Truesdale Lake  

South Salem, New York

Drawdown Report 13

All Posts tagged drawdownreport – see all blow-by-blow updates (inclucing this post) as they were posted and communicated in late 2019 through early 2020.

Summary: January 25, 2020 marked the last day of drawdown target depth – where the lake’s level, in its fifth cycle, was three feet below the spillway ramp. The water began to rise after both 12” siphons had shut themselves down. The west siphon shut down early due to an enormous mass of fishing line and a fishing rod around tree limbs wedged against and inside the intake. See photos at the end of this report.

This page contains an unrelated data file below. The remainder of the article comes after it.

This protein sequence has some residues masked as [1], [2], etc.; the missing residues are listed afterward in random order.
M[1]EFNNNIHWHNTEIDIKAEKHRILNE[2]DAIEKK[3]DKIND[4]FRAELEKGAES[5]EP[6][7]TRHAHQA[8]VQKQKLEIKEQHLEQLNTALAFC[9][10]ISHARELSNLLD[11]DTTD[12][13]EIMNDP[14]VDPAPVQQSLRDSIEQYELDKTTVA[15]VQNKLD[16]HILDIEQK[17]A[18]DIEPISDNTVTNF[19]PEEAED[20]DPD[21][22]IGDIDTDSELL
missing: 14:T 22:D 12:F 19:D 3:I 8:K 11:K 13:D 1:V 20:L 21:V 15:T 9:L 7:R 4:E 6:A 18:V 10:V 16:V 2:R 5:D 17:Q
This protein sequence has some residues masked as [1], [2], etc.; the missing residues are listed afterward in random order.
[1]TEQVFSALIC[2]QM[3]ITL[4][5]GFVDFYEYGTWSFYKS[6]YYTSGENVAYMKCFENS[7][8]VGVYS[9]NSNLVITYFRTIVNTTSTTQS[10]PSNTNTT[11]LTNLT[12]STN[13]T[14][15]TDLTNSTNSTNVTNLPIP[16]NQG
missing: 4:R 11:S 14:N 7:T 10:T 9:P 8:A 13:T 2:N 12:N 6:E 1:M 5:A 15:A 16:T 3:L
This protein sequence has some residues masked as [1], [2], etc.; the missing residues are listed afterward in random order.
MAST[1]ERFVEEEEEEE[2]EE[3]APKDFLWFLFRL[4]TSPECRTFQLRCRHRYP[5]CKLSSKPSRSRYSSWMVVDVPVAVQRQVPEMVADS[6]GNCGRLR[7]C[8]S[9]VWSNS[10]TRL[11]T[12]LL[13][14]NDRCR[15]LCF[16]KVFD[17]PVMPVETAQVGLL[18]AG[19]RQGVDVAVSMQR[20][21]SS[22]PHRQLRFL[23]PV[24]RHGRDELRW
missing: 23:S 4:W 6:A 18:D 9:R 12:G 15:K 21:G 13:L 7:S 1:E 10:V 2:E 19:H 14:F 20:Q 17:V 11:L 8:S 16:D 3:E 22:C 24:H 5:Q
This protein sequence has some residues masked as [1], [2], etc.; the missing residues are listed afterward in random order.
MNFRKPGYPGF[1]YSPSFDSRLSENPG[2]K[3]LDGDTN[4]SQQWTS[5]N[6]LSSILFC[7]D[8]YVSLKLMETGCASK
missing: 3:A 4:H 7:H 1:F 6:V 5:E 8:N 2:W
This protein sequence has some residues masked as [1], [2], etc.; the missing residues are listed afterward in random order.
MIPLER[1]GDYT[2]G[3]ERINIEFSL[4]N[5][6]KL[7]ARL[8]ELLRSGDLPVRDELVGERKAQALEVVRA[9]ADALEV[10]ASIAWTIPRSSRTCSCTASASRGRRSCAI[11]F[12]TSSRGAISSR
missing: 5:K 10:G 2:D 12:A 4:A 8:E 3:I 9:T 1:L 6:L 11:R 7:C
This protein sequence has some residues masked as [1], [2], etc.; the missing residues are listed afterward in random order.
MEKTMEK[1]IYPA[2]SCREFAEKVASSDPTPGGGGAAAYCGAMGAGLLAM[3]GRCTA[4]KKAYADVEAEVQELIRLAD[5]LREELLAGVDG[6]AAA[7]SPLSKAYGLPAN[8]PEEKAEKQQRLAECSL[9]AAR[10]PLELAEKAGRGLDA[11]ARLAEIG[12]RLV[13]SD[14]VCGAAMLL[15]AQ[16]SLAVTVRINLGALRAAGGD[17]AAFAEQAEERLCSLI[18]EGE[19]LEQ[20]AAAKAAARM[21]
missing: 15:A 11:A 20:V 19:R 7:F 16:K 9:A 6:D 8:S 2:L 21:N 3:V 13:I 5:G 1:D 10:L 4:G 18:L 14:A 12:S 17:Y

When both 12″ siphons shut themselves down at the fifth target depth, reached on JAN 22nd, the lake refilled quickly in the next two weeks with only two inches of rainfall plus frozen ground and snow melt which greatly increased inflow from our vast watershed area. 

Our ‘Galapagos’ (the northwest normally submerged boat-pranging archipelago) is once again underwater (aerial view).
Map showing actual Galapagos Islands for comparison.
Our ‘Galapagos’ (the northwest normally submerged boat-pranging archipelago) is once again underwater (terrestrial view).
Aerial view of Indian Lane dam, spillway, and siphon tubes with drawdown level around 3 feet below spillway height in October 2019.

February 8th, 2020 marked the day the lake reached winter level when the water rose three feet back to the spillway ramp with the 6″ siphon still flowing. This represents a ratio of 18 inches of lake level rise for each inch of rainfall.